What is the Clean Slate Act of 2023?

Stephen Andrews
09 May 2023

A new bipartisan congressional bill known as the Clean Slate Act of 2023 seeks to seal federal marijuana records automatically. The bill would apply to criminal records that are of non-violent, low-level nature and that are not encompassed with President Biden's pardon last October. Ultimately, the bill could help hundreds of thousands of Americans achieve greater economic stability and pursue more career opportunities.

The Clean Slate Act of 2023 measure seeks to provide relief to offenders who have been arrested on charges that did not result in a conviction. These offenses are usually not eligible for automatic sealing. The bill would allow offenders to repetition for relief two years after the court has denied their initial request. The legislation has been several sessions in the making. 

In general, all "clean slate" laws revolve around the idea to provide relief for individuals with a criminal record history, allowing them to have their criminal records erased from public record systems. 

"Since coming to Congress, the Clean Slate Act has been one of my top priorities," one of the measure supporters, Congresswoman Blunt Rochester representing Delaware, said in a statement. "With 9 in 10 employers conducting background checks, 4 in 5 landlords, and 3 in 5 universities doing the same, we know just how critical [it] is to give those who have served their time and paid their debt to society a clean slate and a second chance."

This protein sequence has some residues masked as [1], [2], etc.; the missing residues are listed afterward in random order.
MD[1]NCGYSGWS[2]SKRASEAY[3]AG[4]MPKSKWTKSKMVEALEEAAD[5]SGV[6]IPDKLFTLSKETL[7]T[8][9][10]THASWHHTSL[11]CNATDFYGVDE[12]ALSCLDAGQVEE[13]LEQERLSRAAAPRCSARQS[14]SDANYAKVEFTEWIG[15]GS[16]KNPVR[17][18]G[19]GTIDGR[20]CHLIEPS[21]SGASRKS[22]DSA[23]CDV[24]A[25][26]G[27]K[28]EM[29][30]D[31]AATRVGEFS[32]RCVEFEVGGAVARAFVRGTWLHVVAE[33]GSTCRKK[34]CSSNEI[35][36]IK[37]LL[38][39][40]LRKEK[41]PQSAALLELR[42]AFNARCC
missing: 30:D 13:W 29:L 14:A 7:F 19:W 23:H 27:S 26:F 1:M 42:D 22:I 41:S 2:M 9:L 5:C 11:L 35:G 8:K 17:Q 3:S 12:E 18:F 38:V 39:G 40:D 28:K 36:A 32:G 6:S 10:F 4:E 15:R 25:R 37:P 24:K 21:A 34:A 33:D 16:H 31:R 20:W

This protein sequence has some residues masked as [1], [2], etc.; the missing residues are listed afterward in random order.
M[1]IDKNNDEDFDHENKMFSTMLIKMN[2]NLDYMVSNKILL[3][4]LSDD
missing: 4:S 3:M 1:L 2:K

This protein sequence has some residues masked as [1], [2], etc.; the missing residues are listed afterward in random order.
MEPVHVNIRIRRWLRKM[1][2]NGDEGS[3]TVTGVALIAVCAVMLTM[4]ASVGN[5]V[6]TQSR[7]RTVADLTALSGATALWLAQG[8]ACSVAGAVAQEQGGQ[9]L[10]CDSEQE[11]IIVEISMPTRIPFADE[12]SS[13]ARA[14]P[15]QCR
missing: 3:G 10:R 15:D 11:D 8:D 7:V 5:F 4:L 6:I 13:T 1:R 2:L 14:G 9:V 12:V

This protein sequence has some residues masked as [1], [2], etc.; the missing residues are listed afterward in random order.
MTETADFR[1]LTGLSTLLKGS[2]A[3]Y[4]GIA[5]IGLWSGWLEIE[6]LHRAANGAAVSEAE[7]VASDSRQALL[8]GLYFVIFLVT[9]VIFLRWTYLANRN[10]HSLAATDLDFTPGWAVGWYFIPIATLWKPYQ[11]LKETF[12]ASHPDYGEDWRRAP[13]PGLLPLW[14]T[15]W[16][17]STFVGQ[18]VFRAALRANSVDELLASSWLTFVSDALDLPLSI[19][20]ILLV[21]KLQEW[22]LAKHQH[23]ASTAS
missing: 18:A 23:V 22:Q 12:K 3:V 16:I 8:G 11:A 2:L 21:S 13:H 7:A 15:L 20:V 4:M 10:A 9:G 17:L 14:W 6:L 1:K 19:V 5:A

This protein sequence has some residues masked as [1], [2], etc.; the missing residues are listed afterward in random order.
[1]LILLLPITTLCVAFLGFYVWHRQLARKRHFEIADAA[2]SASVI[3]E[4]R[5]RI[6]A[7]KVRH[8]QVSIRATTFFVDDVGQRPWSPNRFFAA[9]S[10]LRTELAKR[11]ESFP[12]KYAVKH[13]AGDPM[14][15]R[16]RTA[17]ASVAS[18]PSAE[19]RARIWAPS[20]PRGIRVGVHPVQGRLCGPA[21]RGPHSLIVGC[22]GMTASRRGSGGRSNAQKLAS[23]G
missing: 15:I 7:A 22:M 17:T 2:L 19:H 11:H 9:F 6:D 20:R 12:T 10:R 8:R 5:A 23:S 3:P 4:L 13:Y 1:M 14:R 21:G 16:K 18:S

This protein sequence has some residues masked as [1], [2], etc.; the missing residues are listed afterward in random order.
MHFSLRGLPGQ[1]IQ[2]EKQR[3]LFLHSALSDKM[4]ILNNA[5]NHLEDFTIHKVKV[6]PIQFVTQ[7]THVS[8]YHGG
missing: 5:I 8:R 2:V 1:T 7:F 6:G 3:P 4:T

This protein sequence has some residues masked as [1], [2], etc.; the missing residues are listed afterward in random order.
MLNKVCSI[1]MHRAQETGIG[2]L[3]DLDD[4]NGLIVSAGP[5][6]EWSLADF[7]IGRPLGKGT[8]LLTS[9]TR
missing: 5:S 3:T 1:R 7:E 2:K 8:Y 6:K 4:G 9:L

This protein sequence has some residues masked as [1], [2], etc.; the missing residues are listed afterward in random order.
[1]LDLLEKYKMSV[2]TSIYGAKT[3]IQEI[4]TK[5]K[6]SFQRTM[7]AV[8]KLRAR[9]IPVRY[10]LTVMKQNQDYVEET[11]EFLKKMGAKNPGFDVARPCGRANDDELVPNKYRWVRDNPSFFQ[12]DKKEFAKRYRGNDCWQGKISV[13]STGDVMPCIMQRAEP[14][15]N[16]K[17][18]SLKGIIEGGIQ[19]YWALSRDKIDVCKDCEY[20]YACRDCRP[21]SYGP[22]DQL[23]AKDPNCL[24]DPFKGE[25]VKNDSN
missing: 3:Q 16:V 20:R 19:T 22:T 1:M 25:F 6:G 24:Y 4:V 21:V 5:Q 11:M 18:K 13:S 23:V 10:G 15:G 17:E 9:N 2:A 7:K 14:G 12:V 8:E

"As we continue to face workforce shortages impacting industries across the country and our economy, it's never been more important to do all we can to create equitable economic opportunity for millions of Americans," Rochester added. "I look forward to working with my colleagues across the aisle and across Congress to pass this much-needed legislation and send it to President Biden's desk." 

President Biden issued a mass pardon for thousands of offenders at the end of 2022. However, presidential pardons are limited in the sense that they do not affect the visibility of conviction records and only affect people who've committed an offence before or on the day of the clemency action in October last year. The Clean Slate Act seeks to fill some of that gap. 

"The bipartisan championship of second chances demonstrates broad agreement that a past mistake should not be a life sentence to poverty," commented Nan Gibson, executive director of the JPMorgan Chase Policy Center. "States have led the way on second chances, and now it's time for Congress to do its part." 

The new bill is supported by various institutions, including JP Morgan Chase, the American Conservative Union, Center for American Progress, Clean Slate Initiative, Code for America, Justice Action Network (JAN), LinkedIn, and R Street. 

Stephen Andrews